It may sound like New Age Mambo Jambo, or something from the pages of The Secret, but I have found this to be true: What you give does not take away from you, it adds to you. In fact, the Quran describes charity as a “commerce that will never perish” (35:29) and a source of “spiritual growth” (92:17-21).

 

This applies even in less prosperous times – even when you don’t have much (in fact, especially when you do not have much), give anyway. To quote Nouman Ali Khan: “You want a promotion? Give charity! You’re not getting enough savings? Give charity! God will open more doors for you, that is His promise.”

 

[If you’re not religious, substitute God’s promises with ‘good karma’ or ‘what-goes-around-comes-around’.]

 

So every time my greedy and selfish side rears its head (which it does a lot), I repeat the following to myself:

  1. It’s not even mine to begin with,

  2. It’s intended for others who need it more than I do,

  3. What I give is peanuts compared to what I will receive in return.

 

 

 

Make giving automatic

 

The pain of giving comes from being worried that you won’t have enough for yourself, and having to use up your limited willpower to do something that a part of you doesn’t really want to do. 

 

To overcome the above, here’s what I do:

 

System #1: Automatic charity fund

 

 

 

 

  • I specify a percentage of my paycheck exclusively for charity, and I have a special account set aside for it.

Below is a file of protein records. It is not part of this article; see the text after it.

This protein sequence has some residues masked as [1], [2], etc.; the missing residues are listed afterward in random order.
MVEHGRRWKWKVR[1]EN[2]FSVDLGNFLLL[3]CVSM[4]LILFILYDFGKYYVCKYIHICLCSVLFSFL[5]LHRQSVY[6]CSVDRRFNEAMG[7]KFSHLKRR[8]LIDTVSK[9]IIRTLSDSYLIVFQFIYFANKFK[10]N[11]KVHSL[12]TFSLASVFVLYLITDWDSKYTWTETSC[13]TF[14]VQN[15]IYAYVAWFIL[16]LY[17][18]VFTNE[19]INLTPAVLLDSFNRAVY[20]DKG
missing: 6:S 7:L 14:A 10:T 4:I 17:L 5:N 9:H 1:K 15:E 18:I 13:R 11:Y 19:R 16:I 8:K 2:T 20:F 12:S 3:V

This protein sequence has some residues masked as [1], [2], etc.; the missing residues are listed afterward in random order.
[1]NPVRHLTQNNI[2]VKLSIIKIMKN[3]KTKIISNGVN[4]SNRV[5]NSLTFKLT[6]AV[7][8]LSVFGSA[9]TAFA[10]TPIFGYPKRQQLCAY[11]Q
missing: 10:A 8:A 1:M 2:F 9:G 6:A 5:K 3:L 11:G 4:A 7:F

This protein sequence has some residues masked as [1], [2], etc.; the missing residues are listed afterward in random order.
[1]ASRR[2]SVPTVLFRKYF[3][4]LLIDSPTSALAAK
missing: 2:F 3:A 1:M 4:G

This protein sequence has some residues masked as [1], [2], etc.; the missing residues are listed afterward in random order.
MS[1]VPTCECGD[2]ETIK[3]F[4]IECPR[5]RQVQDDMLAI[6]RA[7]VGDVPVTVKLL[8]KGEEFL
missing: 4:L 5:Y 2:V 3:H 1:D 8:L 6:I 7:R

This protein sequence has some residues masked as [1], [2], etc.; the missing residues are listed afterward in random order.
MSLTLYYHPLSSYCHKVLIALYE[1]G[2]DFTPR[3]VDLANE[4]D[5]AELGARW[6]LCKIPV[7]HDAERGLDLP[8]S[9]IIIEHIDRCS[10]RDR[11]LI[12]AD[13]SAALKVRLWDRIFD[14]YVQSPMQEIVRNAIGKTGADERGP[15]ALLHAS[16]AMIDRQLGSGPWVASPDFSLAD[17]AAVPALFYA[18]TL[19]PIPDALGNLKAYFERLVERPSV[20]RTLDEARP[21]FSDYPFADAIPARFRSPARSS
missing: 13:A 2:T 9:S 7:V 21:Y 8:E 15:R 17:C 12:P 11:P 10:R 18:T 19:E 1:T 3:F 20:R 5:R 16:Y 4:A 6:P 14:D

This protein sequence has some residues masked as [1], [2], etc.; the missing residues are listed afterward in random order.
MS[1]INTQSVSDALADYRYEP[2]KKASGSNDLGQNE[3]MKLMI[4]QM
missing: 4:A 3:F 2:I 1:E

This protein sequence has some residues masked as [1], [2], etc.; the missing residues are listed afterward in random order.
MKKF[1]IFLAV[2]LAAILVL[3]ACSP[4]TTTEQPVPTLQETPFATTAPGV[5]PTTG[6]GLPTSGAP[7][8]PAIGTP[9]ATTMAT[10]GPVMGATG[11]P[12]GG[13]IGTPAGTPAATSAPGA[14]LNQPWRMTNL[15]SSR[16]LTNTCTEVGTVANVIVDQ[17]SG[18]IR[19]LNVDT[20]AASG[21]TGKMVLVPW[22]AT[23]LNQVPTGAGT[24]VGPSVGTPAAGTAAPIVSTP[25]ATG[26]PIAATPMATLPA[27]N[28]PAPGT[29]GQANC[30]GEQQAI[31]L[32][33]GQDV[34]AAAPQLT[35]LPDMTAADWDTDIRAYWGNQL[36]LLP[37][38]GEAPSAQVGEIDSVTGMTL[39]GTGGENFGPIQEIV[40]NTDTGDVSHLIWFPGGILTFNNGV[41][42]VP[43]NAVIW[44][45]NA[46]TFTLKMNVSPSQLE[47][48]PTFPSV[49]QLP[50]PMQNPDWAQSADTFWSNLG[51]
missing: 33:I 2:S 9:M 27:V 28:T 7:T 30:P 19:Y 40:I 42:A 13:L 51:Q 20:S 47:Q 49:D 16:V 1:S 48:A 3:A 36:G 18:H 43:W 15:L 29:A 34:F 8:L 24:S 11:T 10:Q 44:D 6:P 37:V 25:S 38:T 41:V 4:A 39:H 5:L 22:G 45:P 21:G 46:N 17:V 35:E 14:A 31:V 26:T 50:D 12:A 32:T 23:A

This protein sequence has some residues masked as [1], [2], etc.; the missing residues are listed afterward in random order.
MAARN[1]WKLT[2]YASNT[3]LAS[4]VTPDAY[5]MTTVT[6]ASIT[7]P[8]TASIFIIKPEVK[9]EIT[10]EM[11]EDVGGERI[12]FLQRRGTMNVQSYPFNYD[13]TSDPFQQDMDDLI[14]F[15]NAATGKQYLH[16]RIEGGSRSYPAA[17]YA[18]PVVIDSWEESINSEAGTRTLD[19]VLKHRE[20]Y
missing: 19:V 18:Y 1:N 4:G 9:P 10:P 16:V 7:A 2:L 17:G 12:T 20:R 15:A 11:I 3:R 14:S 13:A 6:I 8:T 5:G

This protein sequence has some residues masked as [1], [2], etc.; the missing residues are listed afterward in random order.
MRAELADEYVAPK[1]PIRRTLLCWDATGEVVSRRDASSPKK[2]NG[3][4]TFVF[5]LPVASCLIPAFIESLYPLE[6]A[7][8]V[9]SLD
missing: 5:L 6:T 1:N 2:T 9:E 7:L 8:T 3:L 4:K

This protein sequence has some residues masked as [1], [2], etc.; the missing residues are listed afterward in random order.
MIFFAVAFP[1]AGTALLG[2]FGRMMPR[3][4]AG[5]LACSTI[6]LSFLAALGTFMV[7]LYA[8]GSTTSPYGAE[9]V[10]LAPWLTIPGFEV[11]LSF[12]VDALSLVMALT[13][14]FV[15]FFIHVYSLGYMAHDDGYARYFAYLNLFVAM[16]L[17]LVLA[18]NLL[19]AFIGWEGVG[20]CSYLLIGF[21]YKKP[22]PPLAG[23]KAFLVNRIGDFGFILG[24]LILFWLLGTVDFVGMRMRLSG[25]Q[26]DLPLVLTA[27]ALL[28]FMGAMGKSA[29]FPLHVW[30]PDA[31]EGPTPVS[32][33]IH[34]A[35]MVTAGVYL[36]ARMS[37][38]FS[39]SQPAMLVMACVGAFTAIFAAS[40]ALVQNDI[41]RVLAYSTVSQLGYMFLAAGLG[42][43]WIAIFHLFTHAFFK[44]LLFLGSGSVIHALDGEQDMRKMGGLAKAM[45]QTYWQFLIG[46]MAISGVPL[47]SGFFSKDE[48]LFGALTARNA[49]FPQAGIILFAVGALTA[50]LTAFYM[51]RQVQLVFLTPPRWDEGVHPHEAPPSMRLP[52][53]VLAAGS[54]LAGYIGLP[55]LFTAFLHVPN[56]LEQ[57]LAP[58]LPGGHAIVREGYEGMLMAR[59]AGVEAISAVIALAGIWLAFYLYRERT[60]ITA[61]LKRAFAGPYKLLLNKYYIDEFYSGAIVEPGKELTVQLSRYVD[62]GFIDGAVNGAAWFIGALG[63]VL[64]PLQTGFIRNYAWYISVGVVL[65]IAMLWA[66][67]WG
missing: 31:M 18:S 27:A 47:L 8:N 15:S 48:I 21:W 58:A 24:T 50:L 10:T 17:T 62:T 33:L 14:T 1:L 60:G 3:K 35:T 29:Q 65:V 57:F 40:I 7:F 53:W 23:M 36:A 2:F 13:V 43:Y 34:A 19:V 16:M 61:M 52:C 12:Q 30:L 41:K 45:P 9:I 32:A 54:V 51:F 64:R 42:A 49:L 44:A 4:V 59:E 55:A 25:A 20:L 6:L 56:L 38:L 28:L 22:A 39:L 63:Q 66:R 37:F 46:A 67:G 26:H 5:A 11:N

• Every time I get paid, I automatically put X% into the account. (You can even place instructions to your bank to do this for you.)

  • The X% is always a ridiculously reasonable amount – I started off with 5%, and asked myself: Can I live on just 95% of my paycheck and give away 5%? Duh, yes.

 

I’ve since increased the percentage as I go along because a couple of things start to happen:

 

  1. you start to realize that you really don’t need ALL your money to live a good life,

  2. you start to get embarrassed at the low % and think: ‘I can do better’,

  3. you begin to get genuine pleasure from giving, because the clichés were RIGHT all along!

 

Having a dedicated account makes a lot of difference, at least to me. Because I continuously put money into it like I do my other accounts, I always know that there’s money waiting to be given away, and that it won’t deprive me of anything at all (in fact, quite the opposite).

 

I don’t worry if I have enough money to spare, or where I’m going to get the money from, or how much I can afford to give – it’s all already there.

 

 

System #2: Automatic and consistent giving

 

Now that I have the account, I have to figure out what to do with it.

 

  • First, I decide on issues that I really, truly, disproportionately care about: Environment, animal rights, education, poverty (yes, in that order – don’t judge my priorities and I won’t judge yours).

  • Then I make a list of organisations or people who are doing good work in addressing those issues.

  • I look up their website, find the ‘Donate’ button, and I set up recurring transactions.

 

Charity organisations make it easy nowadays by allowing monthly contributions that are